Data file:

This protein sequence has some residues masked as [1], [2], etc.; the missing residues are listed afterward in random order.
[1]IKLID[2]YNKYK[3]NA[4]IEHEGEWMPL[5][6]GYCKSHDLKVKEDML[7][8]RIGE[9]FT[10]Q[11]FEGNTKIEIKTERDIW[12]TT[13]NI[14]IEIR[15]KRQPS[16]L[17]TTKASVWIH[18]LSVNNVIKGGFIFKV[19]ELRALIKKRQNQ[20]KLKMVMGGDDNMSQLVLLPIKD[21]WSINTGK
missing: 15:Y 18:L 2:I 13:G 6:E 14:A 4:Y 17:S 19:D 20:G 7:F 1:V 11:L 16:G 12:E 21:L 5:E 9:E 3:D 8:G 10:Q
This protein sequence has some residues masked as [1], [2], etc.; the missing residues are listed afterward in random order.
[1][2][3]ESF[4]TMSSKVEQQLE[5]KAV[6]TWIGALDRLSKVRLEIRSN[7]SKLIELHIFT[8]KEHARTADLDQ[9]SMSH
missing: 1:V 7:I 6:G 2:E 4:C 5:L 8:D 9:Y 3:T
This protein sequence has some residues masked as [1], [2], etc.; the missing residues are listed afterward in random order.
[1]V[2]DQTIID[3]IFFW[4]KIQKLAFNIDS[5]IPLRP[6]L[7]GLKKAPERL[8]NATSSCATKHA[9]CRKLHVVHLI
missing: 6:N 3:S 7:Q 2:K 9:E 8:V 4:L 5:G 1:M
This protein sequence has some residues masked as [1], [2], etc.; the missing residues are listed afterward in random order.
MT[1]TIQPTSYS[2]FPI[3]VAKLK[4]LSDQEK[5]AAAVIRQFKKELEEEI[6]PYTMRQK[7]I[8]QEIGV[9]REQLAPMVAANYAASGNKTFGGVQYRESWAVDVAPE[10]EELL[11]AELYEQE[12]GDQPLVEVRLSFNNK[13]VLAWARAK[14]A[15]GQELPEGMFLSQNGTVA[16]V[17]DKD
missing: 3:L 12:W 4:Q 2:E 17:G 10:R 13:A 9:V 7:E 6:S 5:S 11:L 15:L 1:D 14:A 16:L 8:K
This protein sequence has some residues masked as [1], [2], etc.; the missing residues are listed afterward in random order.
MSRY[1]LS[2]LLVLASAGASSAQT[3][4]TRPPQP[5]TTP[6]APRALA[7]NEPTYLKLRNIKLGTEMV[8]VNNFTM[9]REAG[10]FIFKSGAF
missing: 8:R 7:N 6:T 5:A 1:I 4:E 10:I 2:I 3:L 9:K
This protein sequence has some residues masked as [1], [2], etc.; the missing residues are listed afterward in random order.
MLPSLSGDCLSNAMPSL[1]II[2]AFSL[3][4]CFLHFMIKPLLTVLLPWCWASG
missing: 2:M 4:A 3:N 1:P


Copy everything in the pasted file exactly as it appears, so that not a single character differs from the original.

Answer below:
This protein sequence has some residues masked as [1], [2], etc.; the missing residues are listed afterward in random order.
[1]IKLID[2]YNKYK[3]NA[4]IEHEGEWMPL[5][6]GYCKSHDLKVKEDML[7][8]RIGE[9]FT[10]Q[11]FEGNTKIEIKTERDIW[12]TT[13]NI[14]IEIR[15]KRQPS[16]L[17]TTKASVWIH[18]LSVNNVIKGGFIFKV[19]ELRALIKKRQNQ[20]KLKMVMGGDDNMSQLVLLPIKD[21]WSINTGK
missing: 15:Y 18:L 2:I 13:G 6:E 14:A 4:Y 17:S 19:D 20:G 7:F 1:V 11:L 16:G 12:E 21:L 5:E 9:E 3:D 8:G 10:Q
This protein sequence has some residues masked as [1], [2], etc.; the missing residues are listed afterward in random order.
[1][2][3]ESF[4]TMSSKVEQQLE[5]KAV[6]TWIGALDRLSKVRLEIRSN[7]SKLIELHIFT[8]KEHARTADLDQ[9]SMSH
missing: 1:V 7:I 6:G 2:E 4:C 5:L 8:D 9:Y 3:T
This protein sequence has some residues masked as [1], [2], etc.; the missing residues are listed afterward in random order.
[1]V[2]DQTIID[3]IFFW[4]KIQKLAFNIDS[5]IPLRP[6]L[7]GLKKAPERL[8]NATSSCATKHA[9]CRKLHVVHLI
missing: 6:N 3:S 7:Q 2:K 9:E 8:V 4:L 5:G 1:M
This protein sequence has some residues masked as [1], [2], etc.; the missing residues are listed afterward in random order.
MT[1]TIQPTSYS[2]FPI[3]VAKLK[4]LSDQEK[5]AAAVIRQFKKELEEEI[6]PYTMRQK[7]I[8]QEIGV[9]REQLAPMVAANYAASGNKTFGGVQYRESWAVDVAPE[10]EELL[11]AELYEQE[12]GDQPLVEVRLSFNNK[13]VLAWARAK[14]A[15]GQELPEGMFLSQNGTVA[16]V[17]DKD
missing: 3:L 12:W 4:Q 2:E 17:G 10:R 13:A 9:V 7:E 6:S 5:S 11:L 15:L 1:D 14:A 16:L 8:K
This protein sequence has some residues masked as [1], [2], etc.; the missing residues are listed afterward in random order.
MSRY[1]LS[2]LLVLASAGASSAQT[3][4]TRPPQP[5]TTP[6]APRALA[7]NEPTYLKLRNIKLGTEMV[8]VNNFTM[9]REAG[10]FIFKSGAF
missing: 8:R 7:N 6:T 5:A 1:I 4:E 10:I 2:I 3:L 9:K
This protein sequence has some residues masked as [1], [2], etc.; the missing residues are listed afterward in random order.
MLPSLSGDCLSNAMPSL[1]II[2]AFSL[3][4]CFLHFMIKPLLTVLLPWCWASG
missing: 2:M 4:A 3:N 1:P